288    nonnegative float expressing seconds, or ``None``. If a float is given,
289    subsequent socket operations will raise an :exc:`timeout` exception if the
290    timeout period *value* has elapsed before the operation has completed.  Setting
291    a timeout of ``None`` disables timeouts on socket operations.
292    ``s.settimeout(0.0)`` is equivalent to ``s.setblocking(0)``;
293    ``s.settimeout(None)`` is equivalent to ``s.setblocking(1)``.
294@@ -717,64 +743,67 @@
295 
296 
297 .. method:: socket.gettimeout()
298 
299    Return the timeout in floating seconds associated with socket operations, or
300    ``None`` if no timeout is set.  This reflects the last call to
301    :meth:`setblocking` or :meth:`settimeout`.
302 
303    .. versionadded:: 2.3
304 
305 Some notes on socket blocking and timeouts: A socket object can be in one of
306 three modes: blocking, non-blocking, or timeout.  Sockets are always created in
307-blocking mode.  In blocking mode, operations block until complete.  In
308+blocking mode.  In blocking mode, operations block until complete or
309+the system returns an error (such as connection timed out).  In
310 non-blocking mode, operations fail (with an error that is unfortunately
311 system-dependent) if they cannot be completed immediately.  In timeout mode,
312 operations fail if they cannot be completed within the timeout specified for the
313-socket.  The :meth:`setblocking` method is simply a shorthand for certain
314-:meth:`settimeout` calls.
315+socket or if the system returns an error.  The :meth:`~socket.setblocking`
316+method is simply a shorthand for certain :meth:`~socket.settimeout` calls.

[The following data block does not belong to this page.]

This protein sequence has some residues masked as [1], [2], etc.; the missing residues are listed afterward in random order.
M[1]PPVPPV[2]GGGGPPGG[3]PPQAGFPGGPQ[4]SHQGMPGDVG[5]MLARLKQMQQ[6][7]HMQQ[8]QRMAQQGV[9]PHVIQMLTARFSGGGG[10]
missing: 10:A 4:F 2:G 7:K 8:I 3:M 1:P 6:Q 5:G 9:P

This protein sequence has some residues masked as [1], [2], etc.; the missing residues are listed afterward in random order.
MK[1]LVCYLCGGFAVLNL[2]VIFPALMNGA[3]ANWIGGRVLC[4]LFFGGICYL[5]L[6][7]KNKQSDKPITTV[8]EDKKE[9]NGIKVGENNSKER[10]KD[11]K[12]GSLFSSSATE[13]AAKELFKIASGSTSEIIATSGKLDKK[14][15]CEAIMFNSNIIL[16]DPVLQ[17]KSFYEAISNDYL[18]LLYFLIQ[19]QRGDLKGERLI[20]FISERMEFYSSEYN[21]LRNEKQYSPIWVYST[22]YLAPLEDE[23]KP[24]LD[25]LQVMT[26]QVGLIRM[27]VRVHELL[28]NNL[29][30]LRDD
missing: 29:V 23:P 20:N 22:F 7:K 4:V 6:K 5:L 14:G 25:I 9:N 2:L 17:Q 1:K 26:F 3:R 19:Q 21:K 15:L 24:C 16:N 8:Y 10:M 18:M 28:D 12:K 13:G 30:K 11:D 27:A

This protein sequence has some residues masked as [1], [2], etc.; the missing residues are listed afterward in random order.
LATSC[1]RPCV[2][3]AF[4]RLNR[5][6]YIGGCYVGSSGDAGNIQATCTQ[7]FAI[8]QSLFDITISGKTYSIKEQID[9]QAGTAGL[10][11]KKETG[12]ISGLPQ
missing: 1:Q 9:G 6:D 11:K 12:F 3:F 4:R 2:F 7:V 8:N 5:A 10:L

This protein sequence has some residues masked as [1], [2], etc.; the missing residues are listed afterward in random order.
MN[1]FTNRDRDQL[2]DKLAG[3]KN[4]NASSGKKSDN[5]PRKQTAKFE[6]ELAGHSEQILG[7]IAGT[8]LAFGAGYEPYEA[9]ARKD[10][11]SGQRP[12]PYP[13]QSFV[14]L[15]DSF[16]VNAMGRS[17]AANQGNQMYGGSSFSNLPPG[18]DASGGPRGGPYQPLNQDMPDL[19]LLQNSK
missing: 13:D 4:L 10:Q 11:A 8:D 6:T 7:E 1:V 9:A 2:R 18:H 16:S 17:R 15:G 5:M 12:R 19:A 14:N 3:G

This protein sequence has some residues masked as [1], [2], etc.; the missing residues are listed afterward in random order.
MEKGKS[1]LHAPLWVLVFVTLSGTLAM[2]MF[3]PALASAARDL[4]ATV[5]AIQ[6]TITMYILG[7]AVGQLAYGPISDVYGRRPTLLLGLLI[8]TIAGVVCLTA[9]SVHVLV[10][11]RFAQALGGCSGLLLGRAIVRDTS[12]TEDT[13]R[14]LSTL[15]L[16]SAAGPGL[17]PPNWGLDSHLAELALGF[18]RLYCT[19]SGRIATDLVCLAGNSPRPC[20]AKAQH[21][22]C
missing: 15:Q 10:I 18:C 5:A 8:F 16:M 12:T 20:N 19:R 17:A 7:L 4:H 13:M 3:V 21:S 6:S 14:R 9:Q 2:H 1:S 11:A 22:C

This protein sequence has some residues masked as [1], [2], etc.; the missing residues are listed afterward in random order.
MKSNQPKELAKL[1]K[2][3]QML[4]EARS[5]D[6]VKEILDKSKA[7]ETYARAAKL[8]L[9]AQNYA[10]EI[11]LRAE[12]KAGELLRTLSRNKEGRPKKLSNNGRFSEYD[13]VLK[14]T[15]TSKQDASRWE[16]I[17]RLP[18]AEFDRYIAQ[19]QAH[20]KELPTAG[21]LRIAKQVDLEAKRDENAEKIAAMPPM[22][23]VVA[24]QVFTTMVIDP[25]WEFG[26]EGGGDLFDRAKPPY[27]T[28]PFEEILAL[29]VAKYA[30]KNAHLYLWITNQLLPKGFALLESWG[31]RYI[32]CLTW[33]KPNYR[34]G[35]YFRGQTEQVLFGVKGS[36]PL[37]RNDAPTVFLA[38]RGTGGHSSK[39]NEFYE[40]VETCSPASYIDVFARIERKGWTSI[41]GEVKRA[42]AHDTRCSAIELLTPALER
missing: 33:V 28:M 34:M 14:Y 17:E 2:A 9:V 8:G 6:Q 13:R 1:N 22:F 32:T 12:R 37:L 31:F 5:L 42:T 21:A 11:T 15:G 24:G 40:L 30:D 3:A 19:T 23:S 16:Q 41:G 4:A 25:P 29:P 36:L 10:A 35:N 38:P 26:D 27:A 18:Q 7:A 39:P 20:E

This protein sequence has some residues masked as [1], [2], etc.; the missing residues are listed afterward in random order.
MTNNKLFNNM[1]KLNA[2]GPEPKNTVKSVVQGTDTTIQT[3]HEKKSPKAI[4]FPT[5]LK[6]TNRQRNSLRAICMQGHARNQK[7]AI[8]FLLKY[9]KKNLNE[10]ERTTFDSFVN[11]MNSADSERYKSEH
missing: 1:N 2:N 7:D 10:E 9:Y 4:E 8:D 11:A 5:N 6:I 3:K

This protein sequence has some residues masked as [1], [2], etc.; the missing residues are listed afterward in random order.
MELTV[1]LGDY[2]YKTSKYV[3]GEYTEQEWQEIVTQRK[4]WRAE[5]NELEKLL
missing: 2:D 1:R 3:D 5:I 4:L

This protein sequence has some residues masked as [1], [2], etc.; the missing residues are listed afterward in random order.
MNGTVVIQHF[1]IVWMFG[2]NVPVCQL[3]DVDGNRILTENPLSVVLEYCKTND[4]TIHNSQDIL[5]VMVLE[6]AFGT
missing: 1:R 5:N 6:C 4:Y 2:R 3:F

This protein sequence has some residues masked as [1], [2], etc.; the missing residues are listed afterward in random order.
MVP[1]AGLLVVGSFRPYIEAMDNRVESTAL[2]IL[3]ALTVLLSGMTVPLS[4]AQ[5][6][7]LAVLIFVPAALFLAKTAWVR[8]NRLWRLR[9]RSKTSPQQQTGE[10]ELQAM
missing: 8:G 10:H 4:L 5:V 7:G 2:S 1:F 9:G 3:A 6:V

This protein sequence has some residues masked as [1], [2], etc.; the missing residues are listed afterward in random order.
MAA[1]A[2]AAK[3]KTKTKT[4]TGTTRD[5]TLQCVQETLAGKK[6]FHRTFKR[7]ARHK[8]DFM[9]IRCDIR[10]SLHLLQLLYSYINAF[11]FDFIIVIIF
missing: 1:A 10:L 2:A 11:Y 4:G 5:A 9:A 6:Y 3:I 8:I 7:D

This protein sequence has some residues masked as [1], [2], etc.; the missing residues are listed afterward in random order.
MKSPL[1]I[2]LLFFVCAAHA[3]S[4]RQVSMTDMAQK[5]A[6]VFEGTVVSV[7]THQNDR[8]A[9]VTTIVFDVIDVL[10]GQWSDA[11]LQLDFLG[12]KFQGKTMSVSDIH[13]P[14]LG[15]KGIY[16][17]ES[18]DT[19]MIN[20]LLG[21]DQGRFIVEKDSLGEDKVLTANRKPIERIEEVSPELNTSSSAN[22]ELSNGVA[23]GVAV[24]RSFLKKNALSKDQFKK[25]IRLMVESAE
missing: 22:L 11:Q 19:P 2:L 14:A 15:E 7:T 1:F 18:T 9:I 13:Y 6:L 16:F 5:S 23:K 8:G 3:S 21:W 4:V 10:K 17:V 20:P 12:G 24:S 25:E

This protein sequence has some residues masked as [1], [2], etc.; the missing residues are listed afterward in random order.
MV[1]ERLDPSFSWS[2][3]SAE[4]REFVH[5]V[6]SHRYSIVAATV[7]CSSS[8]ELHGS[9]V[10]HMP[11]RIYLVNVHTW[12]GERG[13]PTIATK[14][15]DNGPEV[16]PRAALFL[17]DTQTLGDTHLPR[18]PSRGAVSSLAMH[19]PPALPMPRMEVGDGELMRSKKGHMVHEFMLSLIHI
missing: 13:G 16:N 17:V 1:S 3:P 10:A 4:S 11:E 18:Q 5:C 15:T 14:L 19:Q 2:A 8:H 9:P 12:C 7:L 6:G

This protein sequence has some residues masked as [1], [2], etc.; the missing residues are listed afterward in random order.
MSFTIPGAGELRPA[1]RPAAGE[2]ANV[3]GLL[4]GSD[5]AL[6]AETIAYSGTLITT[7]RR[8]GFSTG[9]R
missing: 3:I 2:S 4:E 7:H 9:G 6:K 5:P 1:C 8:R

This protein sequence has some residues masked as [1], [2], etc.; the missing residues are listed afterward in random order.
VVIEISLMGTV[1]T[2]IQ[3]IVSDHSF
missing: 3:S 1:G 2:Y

317 
318 Timeout mode internally sets the socket in non-blocking mode.  The blocking and
319 timeout modes are shared between file descriptors and socket objects that refer
320 to the same network endpoint.  A consequence of this is that file objects
321-returned by the :meth:`makefile` method must only be used when the socket is in
322-blocking mode; in timeout or non-blocking mode file operations that cannot be
323-completed immediately will fail.
324-
325-Note that the :meth:`connect` operation is subject to the timeout setting, and
326-in general it is recommended to call :meth:`settimeout` before calling
327-:meth:`connect`.
328+returned by the :meth:`~socket.makefile` method must only be used when the
329+socket is in blocking mode; in timeout or non-blocking mode file operations
330+that cannot be completed immediately will fail.
331+
332+Note that the :meth:`~socket.connect` operation is subject to the timeout
333+setting, and in general it is recommended to call :meth:`~socket.settimeout`
334+before calling :meth:`~socket.connect` or pass a timeout parameter to
335+:meth:`create_connection`.  The system network stack may return a connection
336+timeout error of its own regardless of any Python socket timeout setting.
337 
338 
339 .. method:: socket.setsockopt(level, optname, value)